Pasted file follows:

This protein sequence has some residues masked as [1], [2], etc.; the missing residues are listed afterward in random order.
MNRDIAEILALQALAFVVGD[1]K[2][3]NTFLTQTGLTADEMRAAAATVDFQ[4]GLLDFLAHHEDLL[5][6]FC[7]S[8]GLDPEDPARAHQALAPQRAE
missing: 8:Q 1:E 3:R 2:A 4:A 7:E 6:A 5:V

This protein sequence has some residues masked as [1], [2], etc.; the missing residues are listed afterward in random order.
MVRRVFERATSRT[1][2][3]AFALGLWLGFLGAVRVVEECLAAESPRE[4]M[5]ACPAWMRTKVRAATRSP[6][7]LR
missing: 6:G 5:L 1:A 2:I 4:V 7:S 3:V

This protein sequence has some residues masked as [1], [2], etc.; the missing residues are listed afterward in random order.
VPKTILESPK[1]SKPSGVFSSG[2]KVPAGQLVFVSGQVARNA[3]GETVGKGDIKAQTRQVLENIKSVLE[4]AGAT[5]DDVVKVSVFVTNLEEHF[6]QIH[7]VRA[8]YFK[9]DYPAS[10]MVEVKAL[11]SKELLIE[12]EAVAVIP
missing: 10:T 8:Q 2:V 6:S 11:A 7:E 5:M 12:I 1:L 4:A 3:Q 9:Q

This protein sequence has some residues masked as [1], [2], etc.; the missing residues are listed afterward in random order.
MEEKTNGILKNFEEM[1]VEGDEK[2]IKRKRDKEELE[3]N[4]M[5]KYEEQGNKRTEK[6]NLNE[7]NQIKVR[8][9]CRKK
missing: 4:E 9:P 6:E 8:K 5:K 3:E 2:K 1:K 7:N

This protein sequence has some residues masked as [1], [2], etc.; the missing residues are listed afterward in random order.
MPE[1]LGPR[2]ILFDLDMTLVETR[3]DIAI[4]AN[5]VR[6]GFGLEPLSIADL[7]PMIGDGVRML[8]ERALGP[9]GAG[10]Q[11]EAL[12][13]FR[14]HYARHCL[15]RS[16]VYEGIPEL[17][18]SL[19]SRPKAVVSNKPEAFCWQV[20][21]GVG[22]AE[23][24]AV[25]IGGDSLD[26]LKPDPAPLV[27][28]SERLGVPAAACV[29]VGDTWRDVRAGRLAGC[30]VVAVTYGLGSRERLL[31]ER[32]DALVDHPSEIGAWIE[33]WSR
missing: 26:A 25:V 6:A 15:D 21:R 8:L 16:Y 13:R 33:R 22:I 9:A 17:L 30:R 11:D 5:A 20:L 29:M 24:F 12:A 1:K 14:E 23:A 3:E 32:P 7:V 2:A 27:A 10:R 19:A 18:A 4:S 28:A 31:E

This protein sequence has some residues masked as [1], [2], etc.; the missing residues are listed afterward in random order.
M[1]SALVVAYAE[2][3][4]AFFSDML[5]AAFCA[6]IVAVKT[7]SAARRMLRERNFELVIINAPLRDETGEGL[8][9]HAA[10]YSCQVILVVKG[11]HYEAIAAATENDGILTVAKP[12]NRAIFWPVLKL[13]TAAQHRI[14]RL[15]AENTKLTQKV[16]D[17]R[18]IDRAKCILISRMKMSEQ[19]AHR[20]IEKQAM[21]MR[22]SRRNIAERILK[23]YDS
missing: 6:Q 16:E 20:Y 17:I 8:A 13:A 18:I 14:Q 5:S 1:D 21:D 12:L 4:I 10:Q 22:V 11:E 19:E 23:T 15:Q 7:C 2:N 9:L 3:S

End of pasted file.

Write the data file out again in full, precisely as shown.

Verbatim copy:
This protein sequence has some residues masked as [1], [2], etc.; the missing residues are listed afterward in random order.
MNRDIAEILALQALAFVVGD[1]K[2][3]NTFLTQTGLTADEMRAAAATVDFQ[4]GLLDFLAHHEDLL[5][6]FC[7]S[8]GLDPEDPARAHQALAPQRAE
missing: 8:Q 1:E 3:R 2:A 4:A 7:E 6:A 5:V

This protein sequence has some residues masked as [1], [2], etc.; the missing residues are listed afterward in random order.
MVRRVFERATSRT[1][2][3]AFALGLWLGFLGAVRVVEECLAAESPRE[4]M[5]ACPAWMRTKVRAATRSP[6][7]LR
missing: 6:G 5:L 1:A 2:I 4:V 7:S 3:V

This protein sequence has some residues masked as [1], [2], etc.; the missing residues are listed afterward in random order.
VPKTILESPK[1]SKPSGVFSSG[2]KVPAGQLVFVSGQVARNA[3]GETVGKGDIKAQTRQVLENIKSVLE[4]AGAT[5]DDVVKVSVFVTNLEEHF[6]QIH[7]VRA[8]YFK[9]DYPAS[10]MVEVKAL[11]SKELLIE[12]EAVAVIP
missing: 10:T 8:Q 2:V 6:S 11:A 7:E 5:M 12:I 1:L 4:A 3:Q 9:Q

This protein sequence has some residues masked as [1], [2], etc.; the missing residues are listed afterward in random order.
MEEKTNGILKNFEEM[1]VEGDEK[2]IKRKRDKEELE[3]N[4]M[5]KYEEQGNKRTEK[6]NLNE[7]NQIKVR[8][9]CRKK
missing: 4:E 9:P 6:E 8:K 5:K 3:E 2:K 1:K 7:N

This protein sequence has some residues masked as [1], [2], etc.; the missing residues are listed afterward in random order.
MPE[1]LGPR[2]ILFDLDMTLVETR[3]DIAI[4]AN[5]VR[6]GFGLEPLSIADL[7]PMIGDGVRML[8]ERALGP[9]GAG[10]Q[11]EAL[12][13]FR[14]HYARHCL[15]RS[16]VYEGIPEL[17][18]SL[19]SRPKAVVSNKPEAFCWQV[20][21]GVG[22]AE[23][24]AV[25]IGGDSLD[26]LKPDPAPLV[27][28]SERLGVPAAACV[29]VGDTWRDVRAGRLAGC[30]VVAVTYGLGSRERLL[31]ER[32]DALVDHPSEIGAWIE[33]WSR
missing: 26:A 25:V 6:A 15:D 21:R 8:L 16:Y 13:R 33:R 22:I 9:A 17:L 30:R 11:D 5:A 20:L 29:M 24:F 12:A 1:K 14:E 23:A 3:E 32:P 7:V 2:A 27:A 10:R 19:A 18:A 4:S 28:A 31:E

This protein sequence has some residues masked as [1], [2], etc.; the missing residues are listed afterward in random order.
M[1]SALVVAYAE[2][3][4]AFFSDML[5]AAFCA[6]IVAVKT[7]SAARRMLRERNFELVIINAPLRDETGEGL[8][9]HAA[10]YSCQVILVVKG[11]HYEAIAAATENDGILTVAKP[12]NRAIFWPVLKL[13]TAAQHRI[14]RL[15]AENTKLTQKV[16]D[17]R[18]IDRAKCILISRMKMSEQ[19]AHR[20]IEKQAM[21]MR[22]SRRNIAERILK[23]YDS
missing: 6:Q 16:E 20:Y 17:I 8:A 13:A 18:I 14:Q 5:S 1:D 21:D 12:L 4:I 10:Q 22:V 11:E 19:E 23:T 15:Q 7:C 2:N 9:L 3:S